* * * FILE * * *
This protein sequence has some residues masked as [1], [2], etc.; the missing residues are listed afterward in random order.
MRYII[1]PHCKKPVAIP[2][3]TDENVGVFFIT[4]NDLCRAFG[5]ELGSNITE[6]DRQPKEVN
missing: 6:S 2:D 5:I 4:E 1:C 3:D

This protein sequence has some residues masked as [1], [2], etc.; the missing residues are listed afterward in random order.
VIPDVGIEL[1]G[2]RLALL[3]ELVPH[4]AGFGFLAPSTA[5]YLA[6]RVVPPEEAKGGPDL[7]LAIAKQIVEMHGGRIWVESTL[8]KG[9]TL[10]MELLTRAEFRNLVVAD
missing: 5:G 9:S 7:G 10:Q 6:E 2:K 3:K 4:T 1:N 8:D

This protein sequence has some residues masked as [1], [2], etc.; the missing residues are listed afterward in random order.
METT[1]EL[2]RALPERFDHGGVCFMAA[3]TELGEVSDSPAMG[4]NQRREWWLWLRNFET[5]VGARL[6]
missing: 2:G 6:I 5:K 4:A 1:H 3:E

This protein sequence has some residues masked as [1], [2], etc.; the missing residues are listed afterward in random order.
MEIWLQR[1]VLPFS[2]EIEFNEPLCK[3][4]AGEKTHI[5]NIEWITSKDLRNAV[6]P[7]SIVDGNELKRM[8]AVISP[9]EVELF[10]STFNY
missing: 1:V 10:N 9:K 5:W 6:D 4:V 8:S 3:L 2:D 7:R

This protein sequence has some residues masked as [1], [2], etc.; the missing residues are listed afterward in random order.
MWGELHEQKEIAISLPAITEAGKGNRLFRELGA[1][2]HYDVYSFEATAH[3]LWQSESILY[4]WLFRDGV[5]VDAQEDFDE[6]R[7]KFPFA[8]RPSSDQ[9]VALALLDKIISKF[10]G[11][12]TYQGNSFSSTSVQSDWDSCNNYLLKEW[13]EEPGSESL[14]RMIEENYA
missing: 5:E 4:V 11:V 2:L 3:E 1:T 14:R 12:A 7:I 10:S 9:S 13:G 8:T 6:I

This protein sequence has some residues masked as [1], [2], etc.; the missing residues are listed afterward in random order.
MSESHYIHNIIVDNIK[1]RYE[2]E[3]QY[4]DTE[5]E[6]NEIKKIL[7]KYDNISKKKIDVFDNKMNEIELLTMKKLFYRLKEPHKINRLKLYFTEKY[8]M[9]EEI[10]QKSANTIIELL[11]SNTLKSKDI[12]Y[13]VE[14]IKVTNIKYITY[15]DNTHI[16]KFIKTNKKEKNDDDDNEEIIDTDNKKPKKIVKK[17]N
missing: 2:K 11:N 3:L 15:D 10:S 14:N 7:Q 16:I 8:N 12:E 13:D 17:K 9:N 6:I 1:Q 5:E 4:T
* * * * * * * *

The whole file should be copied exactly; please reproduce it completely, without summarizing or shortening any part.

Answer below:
This protein sequence has some residues masked as [1], [2], etc.; the missing residues are listed afterward in random order.
MRYII[1]PHCKKPVAIP[2][3]TDENVGVFFIT[4]NDLCRAFG[5]ELGSNITE[6]DRQPKEVN
missing: 6:S 2:D 5:I 4:E 1:C 3:D

This protein sequence has some residues masked as [1], [2], etc.; the missing residues are listed afterward in random order.
VIPDVGIEL[1]G[2]RLALL[3]ELVPH[4]AGFGFLAPSTA[5]YLA[6]RVVPPEEAKGGPDL[7]LAIAKQIVEMHGGRIWVESTL[8]KG[9]TL[10]MELLTRAEFRNLVVAD
missing: 5:G 9:S 7:G 10:Q 6:E 2:K 3:K 4:T 1:N 8:D

This protein sequence has some residues masked as [1], [2], etc.; the missing residues are listed afterward in random order.
METT[1]EL[2]RALPERFDHGGVCFMAA[3]TELGEVSDSPAMG[4]NQRREWWLWLRNFET[5]VGARL[6]
missing: 2:G 6:I 5:K 4:A 1:H 3:E

This protein sequence has some residues masked as [1], [2], etc.; the missing residues are listed afterward in random order.
MEIWLQR[1]VLPFS[2]EIEFNEPLCK[3][4]AGEKTHI[5]NIEWITSKDLRNAV[6]P[7]SIVDGNELKRM[8]AVISP[9]EVELF[10]STFNY
missing: 1:V 10:N 9:K 5:W 6:D 4:V 8:S 3:L 2:D 7:R

This protein sequence has some residues masked as [1], [2], etc.; the missing residues are listed afterward in random order.
MWGELHEQKEIAISLPAITEAGKGNRLFRELGA[1][2]HYDVYSFEATAH[3]LWQSESILY[4]WLFRDGV[5]VDAQEDFDE[6]R[7]KFPFA[8]RPSSDQ[9]VALALLDKIISKF[10]G[11][12]TYQGNSFSSTSVQSDWDSCNNYLLKEW[13]EEPGSESL[14]RMIEENYA
missing: 5:E 4:V 11:V 2:L 3:E 1:T 14:R 12:A 7:I 10:S 9:S 13:G 8:T 6:I

This protein sequence has some residues masked as [1], [2], etc.; the missing residues are listed afterward in random order.
MSESHYIHNIIVDNIK[1]RYE[2]E[3]QY[4]DTE[5]E[6]NEIKKIL[7]KYDNISKKKIDVFDNKMNEIELLTMKKLFYRLKEPHKINRLKLYFTEKY[8]M[9]EEI[10]QKSANTIIELL[11]SNTLKSKDI[12]Y[13]VE[14]IKVTNIKYITY[15]DNTHI[16]KFIKTNKKEKNDDDDNEEIIDTDNKKPKKIVKK[17]N
missing: 2:K 11:N 3:L 15:D 10:S 14:N 7:Q 16:I 8:N 12:E 13:D 17:K 9:N 6:I 1:Q 5:E 4:T